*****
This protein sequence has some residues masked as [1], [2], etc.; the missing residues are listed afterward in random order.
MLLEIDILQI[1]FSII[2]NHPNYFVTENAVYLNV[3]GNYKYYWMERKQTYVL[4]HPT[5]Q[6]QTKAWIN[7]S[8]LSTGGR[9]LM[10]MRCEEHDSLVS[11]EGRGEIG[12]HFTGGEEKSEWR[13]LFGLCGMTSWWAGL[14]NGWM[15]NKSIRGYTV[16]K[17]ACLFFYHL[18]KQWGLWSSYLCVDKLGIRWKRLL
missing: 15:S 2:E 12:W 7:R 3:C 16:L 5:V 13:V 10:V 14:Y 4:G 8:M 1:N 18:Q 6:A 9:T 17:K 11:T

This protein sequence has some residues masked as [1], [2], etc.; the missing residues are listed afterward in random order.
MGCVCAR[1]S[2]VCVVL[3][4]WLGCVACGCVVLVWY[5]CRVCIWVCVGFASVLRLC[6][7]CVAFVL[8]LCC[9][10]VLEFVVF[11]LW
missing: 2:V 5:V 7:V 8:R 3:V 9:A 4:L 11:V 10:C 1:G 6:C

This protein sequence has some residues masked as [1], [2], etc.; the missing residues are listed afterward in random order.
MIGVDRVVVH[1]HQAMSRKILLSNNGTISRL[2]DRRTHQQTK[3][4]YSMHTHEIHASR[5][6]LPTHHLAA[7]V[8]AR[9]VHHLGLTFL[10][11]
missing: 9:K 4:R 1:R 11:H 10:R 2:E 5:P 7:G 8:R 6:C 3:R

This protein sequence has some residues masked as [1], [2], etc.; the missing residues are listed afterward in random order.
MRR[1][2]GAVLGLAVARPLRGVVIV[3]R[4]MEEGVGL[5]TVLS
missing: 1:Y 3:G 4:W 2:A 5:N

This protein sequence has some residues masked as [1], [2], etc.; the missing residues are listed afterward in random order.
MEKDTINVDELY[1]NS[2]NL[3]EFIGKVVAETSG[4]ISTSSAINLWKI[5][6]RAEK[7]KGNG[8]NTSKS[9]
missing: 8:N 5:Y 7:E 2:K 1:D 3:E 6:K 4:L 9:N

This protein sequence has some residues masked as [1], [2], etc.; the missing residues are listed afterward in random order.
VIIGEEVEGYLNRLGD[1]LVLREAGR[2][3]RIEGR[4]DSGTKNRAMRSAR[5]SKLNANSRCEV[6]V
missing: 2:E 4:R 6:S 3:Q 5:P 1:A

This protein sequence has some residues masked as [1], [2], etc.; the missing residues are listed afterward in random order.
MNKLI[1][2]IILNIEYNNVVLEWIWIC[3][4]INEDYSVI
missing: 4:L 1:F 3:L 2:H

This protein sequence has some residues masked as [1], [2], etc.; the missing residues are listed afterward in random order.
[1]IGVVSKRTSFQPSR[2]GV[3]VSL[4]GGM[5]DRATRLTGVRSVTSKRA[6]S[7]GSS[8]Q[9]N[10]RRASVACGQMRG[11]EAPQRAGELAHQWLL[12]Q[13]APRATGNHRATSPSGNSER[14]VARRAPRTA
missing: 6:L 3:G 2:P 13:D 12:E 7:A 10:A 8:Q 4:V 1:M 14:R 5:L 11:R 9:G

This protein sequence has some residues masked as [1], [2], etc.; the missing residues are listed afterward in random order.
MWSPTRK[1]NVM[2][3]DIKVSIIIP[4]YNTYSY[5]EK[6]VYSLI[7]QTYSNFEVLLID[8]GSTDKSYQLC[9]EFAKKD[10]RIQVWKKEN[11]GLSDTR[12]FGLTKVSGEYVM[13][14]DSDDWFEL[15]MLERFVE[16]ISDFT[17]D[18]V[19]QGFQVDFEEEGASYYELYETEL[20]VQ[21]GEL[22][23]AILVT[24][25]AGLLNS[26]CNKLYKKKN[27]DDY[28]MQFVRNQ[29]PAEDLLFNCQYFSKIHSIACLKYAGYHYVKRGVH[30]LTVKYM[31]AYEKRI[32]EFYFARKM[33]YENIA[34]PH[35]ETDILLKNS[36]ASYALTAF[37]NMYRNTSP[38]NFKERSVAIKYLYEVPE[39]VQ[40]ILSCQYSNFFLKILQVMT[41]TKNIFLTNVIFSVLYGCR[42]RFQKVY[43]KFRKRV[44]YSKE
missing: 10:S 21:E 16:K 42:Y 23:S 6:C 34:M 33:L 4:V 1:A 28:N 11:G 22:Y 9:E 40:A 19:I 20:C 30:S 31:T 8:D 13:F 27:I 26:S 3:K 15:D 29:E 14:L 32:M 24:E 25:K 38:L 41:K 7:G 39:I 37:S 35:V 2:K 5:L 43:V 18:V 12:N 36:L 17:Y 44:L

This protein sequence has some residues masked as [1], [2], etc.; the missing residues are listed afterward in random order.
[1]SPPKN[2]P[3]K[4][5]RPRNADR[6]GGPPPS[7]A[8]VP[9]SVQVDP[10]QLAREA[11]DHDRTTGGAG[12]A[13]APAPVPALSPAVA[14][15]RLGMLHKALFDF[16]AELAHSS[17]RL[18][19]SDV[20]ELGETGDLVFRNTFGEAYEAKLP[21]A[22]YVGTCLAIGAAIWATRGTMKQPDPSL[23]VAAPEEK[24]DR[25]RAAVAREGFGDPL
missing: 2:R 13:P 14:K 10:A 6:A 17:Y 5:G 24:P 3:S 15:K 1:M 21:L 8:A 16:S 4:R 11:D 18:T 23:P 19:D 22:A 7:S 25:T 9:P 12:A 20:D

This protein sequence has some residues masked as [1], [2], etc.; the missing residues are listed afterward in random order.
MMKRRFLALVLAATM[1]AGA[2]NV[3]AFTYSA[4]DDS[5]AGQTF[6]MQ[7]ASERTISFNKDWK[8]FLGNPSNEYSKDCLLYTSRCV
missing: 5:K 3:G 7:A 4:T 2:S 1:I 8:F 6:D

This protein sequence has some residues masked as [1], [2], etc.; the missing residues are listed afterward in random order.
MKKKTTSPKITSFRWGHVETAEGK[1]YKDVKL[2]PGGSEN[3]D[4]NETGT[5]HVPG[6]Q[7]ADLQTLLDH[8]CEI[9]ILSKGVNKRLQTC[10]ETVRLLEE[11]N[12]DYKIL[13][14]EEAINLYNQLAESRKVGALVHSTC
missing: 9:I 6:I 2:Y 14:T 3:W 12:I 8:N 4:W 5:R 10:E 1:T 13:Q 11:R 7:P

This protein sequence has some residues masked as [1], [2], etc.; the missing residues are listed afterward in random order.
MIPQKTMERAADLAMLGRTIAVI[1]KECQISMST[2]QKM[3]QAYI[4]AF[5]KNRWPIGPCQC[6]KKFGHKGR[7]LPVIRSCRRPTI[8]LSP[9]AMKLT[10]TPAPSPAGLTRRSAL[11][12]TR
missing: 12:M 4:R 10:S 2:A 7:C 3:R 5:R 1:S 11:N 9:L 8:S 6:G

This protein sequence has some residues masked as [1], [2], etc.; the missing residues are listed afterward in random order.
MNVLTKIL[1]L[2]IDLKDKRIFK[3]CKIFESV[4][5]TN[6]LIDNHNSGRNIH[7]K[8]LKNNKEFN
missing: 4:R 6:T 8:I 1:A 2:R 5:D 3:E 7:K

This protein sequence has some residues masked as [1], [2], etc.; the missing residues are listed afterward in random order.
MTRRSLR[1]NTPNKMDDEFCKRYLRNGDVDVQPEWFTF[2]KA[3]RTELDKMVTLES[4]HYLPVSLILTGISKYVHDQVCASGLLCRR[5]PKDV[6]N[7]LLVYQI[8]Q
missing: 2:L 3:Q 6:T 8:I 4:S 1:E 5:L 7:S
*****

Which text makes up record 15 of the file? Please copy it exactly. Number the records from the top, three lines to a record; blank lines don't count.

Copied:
This protein sequence has some residues masked as [1], [2], etc.; the missing residues are listed afterward in random order.
MTRRSLR[1]NTPNKMDDEFCKRYLRNGDVDVQPEWFTF[2]KA[3]RTELDKMVTLES[4]HYLPVSLILTGISKYVHDQVCASGLLCRR[5]PKDV[6]N[7]LLVYQI[8]Q
missing: 2:L 3:Q 6:T 8:I 4:S 1:E 5:L 7:S